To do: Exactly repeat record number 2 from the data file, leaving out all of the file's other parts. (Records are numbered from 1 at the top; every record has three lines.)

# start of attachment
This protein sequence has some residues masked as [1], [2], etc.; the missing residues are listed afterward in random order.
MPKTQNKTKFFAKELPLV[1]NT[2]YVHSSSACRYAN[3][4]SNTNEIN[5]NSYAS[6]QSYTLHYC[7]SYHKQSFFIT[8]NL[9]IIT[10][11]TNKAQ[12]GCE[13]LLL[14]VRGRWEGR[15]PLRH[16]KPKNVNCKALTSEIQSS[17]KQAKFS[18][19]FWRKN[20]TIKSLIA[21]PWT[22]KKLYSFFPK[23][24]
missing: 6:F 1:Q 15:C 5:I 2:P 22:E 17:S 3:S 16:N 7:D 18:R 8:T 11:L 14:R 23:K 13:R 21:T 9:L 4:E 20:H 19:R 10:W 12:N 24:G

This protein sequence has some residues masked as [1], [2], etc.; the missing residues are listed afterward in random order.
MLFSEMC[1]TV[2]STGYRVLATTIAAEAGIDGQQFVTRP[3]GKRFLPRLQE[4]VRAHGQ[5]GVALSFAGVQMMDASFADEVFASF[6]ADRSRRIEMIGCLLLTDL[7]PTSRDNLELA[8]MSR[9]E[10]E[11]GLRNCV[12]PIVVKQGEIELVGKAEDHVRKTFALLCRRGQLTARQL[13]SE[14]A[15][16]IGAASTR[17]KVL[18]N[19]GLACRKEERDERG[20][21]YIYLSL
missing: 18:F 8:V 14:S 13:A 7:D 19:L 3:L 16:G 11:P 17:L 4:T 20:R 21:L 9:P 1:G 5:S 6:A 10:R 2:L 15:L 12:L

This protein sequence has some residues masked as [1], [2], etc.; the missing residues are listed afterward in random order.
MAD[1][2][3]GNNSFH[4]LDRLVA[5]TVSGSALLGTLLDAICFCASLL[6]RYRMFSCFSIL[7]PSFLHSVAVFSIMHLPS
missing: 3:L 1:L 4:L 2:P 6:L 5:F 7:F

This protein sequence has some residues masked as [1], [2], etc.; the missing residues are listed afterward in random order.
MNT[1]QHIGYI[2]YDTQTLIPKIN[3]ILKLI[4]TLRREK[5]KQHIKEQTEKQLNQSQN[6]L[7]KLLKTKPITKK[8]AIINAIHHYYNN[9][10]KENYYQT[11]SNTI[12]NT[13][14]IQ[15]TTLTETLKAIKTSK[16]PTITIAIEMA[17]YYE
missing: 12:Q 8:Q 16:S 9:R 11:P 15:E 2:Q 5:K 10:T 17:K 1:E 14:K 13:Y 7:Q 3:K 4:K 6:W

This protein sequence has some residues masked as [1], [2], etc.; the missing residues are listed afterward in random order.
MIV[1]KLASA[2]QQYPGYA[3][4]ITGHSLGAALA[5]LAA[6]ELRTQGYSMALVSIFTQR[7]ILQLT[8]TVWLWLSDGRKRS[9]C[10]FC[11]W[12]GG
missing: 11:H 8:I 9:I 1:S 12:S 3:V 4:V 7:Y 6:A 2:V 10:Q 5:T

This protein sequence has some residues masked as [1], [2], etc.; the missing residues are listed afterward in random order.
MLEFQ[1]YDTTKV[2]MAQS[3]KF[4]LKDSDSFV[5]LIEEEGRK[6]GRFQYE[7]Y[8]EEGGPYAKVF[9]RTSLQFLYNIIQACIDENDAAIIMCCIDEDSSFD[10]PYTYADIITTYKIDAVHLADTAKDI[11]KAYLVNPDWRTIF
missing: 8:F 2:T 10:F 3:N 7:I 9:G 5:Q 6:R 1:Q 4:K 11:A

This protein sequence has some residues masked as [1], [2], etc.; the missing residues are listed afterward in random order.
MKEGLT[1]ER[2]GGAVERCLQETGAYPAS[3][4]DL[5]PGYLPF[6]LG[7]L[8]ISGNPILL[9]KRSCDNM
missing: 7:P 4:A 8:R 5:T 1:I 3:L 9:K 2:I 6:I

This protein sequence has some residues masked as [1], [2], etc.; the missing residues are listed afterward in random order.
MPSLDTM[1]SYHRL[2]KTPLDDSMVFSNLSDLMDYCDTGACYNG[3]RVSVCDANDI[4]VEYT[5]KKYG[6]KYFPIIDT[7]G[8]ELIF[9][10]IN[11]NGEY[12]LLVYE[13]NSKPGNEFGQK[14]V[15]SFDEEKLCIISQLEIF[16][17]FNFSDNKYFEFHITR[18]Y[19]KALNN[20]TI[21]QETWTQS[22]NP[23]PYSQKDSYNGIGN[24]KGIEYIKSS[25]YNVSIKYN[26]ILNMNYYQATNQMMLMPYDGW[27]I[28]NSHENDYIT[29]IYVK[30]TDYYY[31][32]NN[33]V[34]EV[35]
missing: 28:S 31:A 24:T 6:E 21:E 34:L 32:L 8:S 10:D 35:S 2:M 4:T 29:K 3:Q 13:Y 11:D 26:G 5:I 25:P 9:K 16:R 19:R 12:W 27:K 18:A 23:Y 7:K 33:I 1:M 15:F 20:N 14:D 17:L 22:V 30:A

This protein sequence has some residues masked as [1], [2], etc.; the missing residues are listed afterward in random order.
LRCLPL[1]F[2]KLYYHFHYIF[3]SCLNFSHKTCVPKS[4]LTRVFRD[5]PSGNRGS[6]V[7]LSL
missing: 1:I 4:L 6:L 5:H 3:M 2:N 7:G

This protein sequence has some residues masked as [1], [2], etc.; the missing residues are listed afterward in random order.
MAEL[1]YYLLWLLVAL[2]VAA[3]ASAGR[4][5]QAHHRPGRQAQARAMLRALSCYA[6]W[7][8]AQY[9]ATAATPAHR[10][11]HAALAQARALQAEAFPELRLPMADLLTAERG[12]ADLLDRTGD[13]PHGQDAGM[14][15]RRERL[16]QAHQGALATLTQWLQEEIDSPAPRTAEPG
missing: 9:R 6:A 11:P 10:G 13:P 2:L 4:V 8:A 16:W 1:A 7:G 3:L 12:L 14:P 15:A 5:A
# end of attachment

This protein sequence has some residues masked as [1], [2], etc.; the missing residues are listed afterward in random order.
MLFSEMC[1]TV[2]STGYRVLATTIAAEAGIDGQQFVTRP[3]GKRFLPRLQE[4]VRAHGQ[5]GVALSFAGVQMMDASFADEVFASF[6]ADRSRRIEMIGCLLLTDL[7]PTSRDNLELA[8]MSR[9]E[10]E[11]GLRNCV[12]PIVVKQGEIELVGKAEDHVRKTFALLCRRGQLTARQL[13]SE[14]A[15][16]IGAASTR[17]KVL[18]N[19]GLACRKEERDERG[20][21]YIYLSL
missing: 18:F 8:V 14:S 13:A 7:D 19:L 3:L 16:G 11:P 17:L 4:T 20:R 21:L 9:P 1:G 5:S 6:A 10:R 2:L 15:L 12:L